• User profile image
    ScanIAm

    @W3bbo:A couple of things:

    I'd argue that paying for a copy of windows is actually paying for official support.  I've yet to have to pay money when windows update downloads and installs a security fix or feature.  Why, then, should microsoft sacrifice that revenue?  The only people who gain from open sourcing windows are people who don't or won't pay for a copy anyway.  Everyone else loses.

    What do Red Hat and Novell even do any more?  Novell employees should cover their eyes in shame every time they think about what Novell used to be. 

     

  • User profile image
    cbae

    , ScanIAm wrote

    @W3bbo:A couple of things:

    I'd argue that paying for a copy of windows is actually paying for official support.  I've yet to have to pay money when windows update downloads and installs a security fix or feature.  Why, then, should microsoft sacrifice that revenue?  The only people who gain from open sourcing windows are people who don't or won't pay for a copy anyway.  Everyone else loses.

    What do Red Hat and Novell even do any more?  Novell employees should cover their eyes in shame every time they think about what Novell used to be. 

    You notice how Google is a proponent of FOSS except when it comes to their core search engine? Or how IBM is a staunch supporter of Linux but keeps IBM i, AIX, and DB2 all closed-source? In an ideal world, FOSS would be a great thing. However, large corporations are using FOSS as the IT-version of slash and burn. You support FOSS if it will f*ck some other company over while you keep close guard of your own proprietary software.

  • User profile image
    Bass

    @cbae:

    I call it leverging FOSS. Google leverges FOSS extensively, and they contribute back when it makes sense to do so (ie. unlikely to harm their business). Apple actually does the same. Microsoft is one of the few companies that traditionally doesn't get FOSS (even at some point in history totally threatened by it), but over the past three or so years there have been major major advancements in contributing to FOSS from within the company with the establishment of the Outercurve Foundation.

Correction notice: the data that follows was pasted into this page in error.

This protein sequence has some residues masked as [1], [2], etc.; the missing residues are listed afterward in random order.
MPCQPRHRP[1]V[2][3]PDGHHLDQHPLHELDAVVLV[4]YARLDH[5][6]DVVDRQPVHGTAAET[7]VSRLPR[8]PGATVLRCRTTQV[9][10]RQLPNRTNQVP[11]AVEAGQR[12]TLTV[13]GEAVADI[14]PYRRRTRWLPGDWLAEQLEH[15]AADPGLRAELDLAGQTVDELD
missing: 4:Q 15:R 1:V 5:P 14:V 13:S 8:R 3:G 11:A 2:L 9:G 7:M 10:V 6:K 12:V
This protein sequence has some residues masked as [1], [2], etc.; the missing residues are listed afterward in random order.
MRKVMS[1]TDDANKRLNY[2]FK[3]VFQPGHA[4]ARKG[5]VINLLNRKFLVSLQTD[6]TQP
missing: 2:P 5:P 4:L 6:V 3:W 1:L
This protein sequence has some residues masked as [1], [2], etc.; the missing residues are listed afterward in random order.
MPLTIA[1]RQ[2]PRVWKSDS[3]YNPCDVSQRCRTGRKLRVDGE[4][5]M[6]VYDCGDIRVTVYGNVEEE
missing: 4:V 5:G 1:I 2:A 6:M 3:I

They still don't really know how to leverge FOSS themselves though: the closet thing I've ever seen is the adoption of jQuery within ASP.NET.

  • User profile image
    elmer

    @Bass:

    Slightly left, but I see that an analyst has stated MS are making far more money from Android licenses (courtesy of patent royalties) than they are from WP7.

    Now THAT is leveraging FOSS.

  • User profile image
    Bass

    True. But I doubt even with all of Microsoft's patent lawsuit antics that they make any net income when you sum all the money they themselves lose from being on the receiving end of various patent lawsuits. Unfortunately Microsoft does not seem to have a monopoly on overly broad software patents.

  • User profile image
    jamie

    zzz.  wake me when he is GONE.

  • User profile image
    JoshRoss

    What I would like to know is how can it be possible to run a company with so many vice presidents? Take a look, there are so many that the web designers had to group them by their last names. 

    -Josh